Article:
Thanks for another wonderful insight Yolland! There is some material here I can use in my next Bible Study
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Old 09-26-2006, 06:29 PM   #84
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Originally posted by Muggsy
as long as i've heard, human embryos are female if they don't receive the hormones who will turn then in to male beings.
You're correct. Fetuses are, by default, female in function and appearance, even if a Y chromosome is present. Now the presence of the Y is supposed to trigger an intricate sequence of hormone releases in both the mother and the fetus. However, genetic mutations in the mother or the fetus can render that process ineffective, thus leading to the presence of the "XY female." This person is wholly female in appearance, including the lack of a penis and a shallow vagina, while being genetically male.

This does throw in quite a wrench into that Adam and Eve creation myth.

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Old 09-26-2006, 06:36 PM   #85
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You're correct. Fetuses are, by default, female in function and appearance, even if a Y chromosome is present. Now the presence of the Y is supposed to trigger an intricate sequence of hormone releases in both the mother and the fetus. However, genetic mutations in the mother or the fetus can render that process ineffective, thus leading to the presence of the "XY female." This person is wholly female in appearance, including the lack of a penis and a shallow vagina, while being genetically male.

This does throw in quite a wrench into that Adam and Eve creation myth.

Melon
How so? Let's assume the story of Adam and Eve is true. Wouldn't the Fall explain any genetic mutations?
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Old 09-26-2006, 06:55 PM   #86
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How so? Let's assume the story of Adam and Eve is true. Wouldn't the Fall explain any genetic mutations?
It doesn't change the fact that, in short, "men come from women," not the other way around. That's not a genetic mutation.

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Old 09-26-2006, 07:12 PM   #87
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It doesn't change the fact that, in short, "men come from women," not the other way around. That's not a genetic mutation.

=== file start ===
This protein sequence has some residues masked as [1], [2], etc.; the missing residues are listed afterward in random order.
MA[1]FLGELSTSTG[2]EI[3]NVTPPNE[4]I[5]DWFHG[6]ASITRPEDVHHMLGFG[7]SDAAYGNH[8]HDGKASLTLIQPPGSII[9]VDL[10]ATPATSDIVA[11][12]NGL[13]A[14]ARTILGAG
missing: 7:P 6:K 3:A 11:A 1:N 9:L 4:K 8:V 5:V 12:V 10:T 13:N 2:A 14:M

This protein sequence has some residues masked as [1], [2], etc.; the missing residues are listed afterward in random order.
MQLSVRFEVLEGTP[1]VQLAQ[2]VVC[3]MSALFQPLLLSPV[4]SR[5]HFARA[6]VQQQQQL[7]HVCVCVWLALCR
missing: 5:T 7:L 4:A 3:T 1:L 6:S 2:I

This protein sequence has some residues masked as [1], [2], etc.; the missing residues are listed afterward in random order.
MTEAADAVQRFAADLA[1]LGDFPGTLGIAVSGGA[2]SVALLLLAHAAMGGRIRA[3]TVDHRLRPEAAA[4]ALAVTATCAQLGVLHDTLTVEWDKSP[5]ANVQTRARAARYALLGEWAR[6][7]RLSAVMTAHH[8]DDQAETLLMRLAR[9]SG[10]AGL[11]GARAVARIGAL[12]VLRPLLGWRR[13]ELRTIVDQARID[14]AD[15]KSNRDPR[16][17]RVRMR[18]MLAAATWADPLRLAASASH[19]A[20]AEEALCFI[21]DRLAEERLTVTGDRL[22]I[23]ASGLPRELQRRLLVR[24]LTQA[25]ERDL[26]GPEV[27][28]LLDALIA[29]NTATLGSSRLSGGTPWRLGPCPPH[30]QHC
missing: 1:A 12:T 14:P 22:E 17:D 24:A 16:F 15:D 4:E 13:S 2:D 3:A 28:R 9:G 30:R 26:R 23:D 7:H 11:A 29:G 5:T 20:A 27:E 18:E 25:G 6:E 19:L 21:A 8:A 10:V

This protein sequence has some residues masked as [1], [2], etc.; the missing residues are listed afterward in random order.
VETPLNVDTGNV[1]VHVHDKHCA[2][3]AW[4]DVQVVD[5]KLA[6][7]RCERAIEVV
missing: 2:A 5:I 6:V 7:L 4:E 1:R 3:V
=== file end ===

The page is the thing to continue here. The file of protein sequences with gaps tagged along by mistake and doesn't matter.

Melon
But the story in Genesis doesn't contradict that men come from women (Adam and Eve were created - not born.) Cain and Able are sons that were born from Eve.

The Creation event in Genesis was a one time event. Childbirth is an ongoing event as a result of the Fall.

I don't see how childbirth alone "debunks" the story of Adam and Eve. I'm not saying you have to believe it - I'm just saying that your logic seems a bit flawed here.
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Old 09-26-2006, 07:12 PM   #88
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Do you really believe that? Or were you just kidding?

I simply think it is the author's way of saying we are of the same physical and spiritual essence.
if it were so... why the author didn't write that God created man and woman at the same time? He's God, it wouldn't be that hard

Lore.
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Old 09-26-2006, 07:17 PM   #89
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* if you really think I wasted my money.... I can accept checks * LOL
What about Paypal.

God could have been some kid who said I like reptiles and made the huge creatures to walk around and then got bored of them and then Boom. Dinosaurs existed before humans and I don't think that the later people would have known.

I mean if you think about it we have people say how did the egyptians build the pyramids, or this and that. It's like we have our minds erased on all previous knowladge.
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Old 09-26-2006, 07:22 PM   #90
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I don't see how childbirth alone "debunks" the story of Adam and Eve. I'm not saying you have to believe it - I'm just saying that your logic seems a bit flawed here.
You missed his point, it wasn't about childbirth.